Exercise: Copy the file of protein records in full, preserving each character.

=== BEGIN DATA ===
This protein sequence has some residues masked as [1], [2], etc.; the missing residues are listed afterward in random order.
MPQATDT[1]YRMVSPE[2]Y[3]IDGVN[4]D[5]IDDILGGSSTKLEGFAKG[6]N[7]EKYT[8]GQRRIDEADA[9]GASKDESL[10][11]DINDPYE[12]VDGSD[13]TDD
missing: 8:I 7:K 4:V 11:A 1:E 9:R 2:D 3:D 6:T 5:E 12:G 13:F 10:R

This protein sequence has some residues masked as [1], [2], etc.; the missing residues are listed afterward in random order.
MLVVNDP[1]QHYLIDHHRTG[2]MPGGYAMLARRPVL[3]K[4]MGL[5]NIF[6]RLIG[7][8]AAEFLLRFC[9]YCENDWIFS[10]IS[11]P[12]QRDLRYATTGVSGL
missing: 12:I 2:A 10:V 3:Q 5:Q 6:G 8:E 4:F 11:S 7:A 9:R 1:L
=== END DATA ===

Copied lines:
This protein sequence has some residues masked as [1], [2], etc.; the missing residues are listed afterward in random order.
MPQATDT[1]YRMVSPE[2]Y[3]IDGVN[4]D[5]IDDILGGSSTKLEGFAKG[6]N[7]EKYT[8]GQRRIDEADA[9]GASKDESL[10][11]DINDPYE[12]VDGSD[13]TDD
missing: 8:I 7:K 4:V 11:A 1:E 9:R 2:D 3:D 6:T 5:E 12:G 13:F 10:R

This protein sequence has some residues masked as [1], [2], etc.; the missing residues are listed afterward in random order.
MLVVNDP[1]QHYLIDHHRTG[2]MPGGYAMLARRPVL[3]K[4]MGL[5]NIF[6]RLIG[7][8]AAEFLLRFC[9]YCENDWIFS[10]IS[11]P[12]QRDLRYATTGVSGL
missing: 12:I 2:A 10:V 3:Q 5:Q 6:G 8:E 4:F 11:S 7:A 9:R 1:L